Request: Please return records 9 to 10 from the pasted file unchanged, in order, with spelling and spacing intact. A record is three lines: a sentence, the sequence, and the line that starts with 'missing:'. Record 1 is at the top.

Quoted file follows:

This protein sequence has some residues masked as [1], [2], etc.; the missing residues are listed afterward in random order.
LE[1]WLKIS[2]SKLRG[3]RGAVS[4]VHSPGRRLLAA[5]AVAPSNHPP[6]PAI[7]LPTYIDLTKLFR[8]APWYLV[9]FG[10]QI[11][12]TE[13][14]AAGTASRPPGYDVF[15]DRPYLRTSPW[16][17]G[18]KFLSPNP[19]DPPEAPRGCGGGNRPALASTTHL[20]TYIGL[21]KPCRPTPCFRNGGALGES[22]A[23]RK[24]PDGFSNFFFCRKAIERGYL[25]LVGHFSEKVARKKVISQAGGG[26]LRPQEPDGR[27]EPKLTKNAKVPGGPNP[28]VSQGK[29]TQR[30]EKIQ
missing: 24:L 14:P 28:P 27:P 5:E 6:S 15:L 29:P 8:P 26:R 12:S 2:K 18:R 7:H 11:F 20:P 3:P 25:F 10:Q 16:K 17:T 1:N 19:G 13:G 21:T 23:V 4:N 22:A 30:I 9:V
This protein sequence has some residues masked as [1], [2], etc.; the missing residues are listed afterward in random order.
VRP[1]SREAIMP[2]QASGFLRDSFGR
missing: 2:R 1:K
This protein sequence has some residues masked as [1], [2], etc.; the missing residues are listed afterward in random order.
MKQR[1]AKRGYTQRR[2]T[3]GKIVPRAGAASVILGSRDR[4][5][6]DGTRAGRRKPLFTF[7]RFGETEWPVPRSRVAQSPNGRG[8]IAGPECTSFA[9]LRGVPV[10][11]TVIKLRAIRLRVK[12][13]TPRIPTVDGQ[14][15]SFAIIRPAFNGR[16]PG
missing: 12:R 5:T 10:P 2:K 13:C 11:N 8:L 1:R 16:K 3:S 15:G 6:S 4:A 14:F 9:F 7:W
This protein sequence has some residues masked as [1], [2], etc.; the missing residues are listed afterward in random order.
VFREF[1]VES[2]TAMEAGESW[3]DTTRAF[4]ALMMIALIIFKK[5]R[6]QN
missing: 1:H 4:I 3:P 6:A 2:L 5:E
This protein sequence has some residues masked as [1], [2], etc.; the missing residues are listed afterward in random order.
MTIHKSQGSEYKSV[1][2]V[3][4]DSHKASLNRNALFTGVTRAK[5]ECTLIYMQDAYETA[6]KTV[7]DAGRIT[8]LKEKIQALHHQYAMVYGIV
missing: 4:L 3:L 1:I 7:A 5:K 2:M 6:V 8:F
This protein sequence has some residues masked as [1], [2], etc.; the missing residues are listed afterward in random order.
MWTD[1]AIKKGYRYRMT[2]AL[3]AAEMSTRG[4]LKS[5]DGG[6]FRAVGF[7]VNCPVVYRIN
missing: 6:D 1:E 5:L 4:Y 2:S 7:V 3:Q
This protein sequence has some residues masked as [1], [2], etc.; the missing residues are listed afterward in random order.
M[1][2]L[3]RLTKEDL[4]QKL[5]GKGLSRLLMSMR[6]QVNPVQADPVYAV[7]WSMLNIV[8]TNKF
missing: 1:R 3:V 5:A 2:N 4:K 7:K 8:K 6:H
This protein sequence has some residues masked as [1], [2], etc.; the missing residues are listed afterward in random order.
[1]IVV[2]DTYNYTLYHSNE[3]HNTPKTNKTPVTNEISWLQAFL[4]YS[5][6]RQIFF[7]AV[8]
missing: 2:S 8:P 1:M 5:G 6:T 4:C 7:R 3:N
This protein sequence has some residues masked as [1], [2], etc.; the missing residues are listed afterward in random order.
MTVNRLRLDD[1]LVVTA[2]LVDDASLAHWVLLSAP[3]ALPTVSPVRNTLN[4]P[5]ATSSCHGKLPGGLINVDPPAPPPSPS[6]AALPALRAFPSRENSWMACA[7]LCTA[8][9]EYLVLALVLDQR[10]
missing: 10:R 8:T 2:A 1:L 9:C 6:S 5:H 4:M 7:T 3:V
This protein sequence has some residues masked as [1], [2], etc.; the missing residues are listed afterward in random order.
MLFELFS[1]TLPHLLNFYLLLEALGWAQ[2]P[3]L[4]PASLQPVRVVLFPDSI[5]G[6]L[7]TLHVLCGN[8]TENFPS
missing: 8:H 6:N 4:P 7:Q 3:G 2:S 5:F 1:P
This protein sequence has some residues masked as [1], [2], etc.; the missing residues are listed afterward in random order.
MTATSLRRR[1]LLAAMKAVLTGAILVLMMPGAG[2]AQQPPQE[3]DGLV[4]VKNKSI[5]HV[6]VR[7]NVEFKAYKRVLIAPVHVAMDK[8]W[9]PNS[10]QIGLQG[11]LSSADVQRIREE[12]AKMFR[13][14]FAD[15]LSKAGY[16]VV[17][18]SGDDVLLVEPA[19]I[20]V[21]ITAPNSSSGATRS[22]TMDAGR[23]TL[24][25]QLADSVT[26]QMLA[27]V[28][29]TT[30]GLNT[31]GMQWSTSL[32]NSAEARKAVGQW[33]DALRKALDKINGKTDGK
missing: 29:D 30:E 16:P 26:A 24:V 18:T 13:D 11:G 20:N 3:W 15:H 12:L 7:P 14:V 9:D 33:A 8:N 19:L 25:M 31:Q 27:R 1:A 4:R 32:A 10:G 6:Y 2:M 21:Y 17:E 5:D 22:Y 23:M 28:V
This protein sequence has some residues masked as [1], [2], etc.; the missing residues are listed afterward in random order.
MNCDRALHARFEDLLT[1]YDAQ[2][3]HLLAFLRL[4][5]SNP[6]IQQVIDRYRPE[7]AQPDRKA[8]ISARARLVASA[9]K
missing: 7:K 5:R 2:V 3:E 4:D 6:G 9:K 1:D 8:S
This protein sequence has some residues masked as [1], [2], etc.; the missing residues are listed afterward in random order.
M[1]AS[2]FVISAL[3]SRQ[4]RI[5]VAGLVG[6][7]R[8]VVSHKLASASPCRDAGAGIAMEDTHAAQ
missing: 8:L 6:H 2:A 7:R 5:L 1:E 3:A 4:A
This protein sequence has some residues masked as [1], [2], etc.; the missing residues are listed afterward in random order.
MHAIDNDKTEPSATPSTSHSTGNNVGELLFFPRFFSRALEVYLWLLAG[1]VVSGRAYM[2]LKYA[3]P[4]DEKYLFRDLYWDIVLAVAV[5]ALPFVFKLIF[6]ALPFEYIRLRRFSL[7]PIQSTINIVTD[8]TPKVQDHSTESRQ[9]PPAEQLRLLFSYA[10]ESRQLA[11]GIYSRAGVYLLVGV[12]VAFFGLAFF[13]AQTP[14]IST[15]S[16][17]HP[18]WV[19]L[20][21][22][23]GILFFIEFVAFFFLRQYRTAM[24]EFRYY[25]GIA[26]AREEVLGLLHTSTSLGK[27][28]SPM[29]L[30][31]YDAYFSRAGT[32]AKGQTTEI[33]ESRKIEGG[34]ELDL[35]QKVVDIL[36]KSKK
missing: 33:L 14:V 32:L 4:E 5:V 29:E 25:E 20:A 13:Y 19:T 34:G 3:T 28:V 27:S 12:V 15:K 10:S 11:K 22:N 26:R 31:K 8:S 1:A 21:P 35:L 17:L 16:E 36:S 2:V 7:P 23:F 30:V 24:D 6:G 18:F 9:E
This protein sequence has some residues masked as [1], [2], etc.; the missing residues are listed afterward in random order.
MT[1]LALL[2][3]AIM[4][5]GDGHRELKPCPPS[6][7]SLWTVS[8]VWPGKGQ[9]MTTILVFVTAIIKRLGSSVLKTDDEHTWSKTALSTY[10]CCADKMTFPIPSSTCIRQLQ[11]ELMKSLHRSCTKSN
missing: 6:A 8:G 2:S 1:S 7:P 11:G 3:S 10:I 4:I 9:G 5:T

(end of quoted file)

This protein sequence has some residues masked as [1], [2], etc.; the missing residues are listed afterward in random order.
MTVNRLRLDD[1]LVVTA[2]LVDDASLAHWVLLSAP[3]ALPTVSPVRNTLN[4]P[5]ATSSCHGKLPGGLINVDPPAPPPSPS[6]AALPALRAFPSRENSWMACA[7]LCTA[8][9]EYLVLALVLDQR[10]
missing: 10:R 8:T 2:A 1:L 9:C 6:S 5:H 4:M 7:T 3:V
This protein sequence has some residues masked as [1], [2], etc.; the missing residues are listed afterward in random order.
MLFELFS[1]TLPHLLNFYLLLEALGWAQ[2]P[3]L[4]PASLQPVRVVLFPDSI[5]G[6]L[7]TLHVLCGN[8]TENFPS
missing: 8:H 6:N 4:P 7:Q 3:G 2:S 5:F 1:P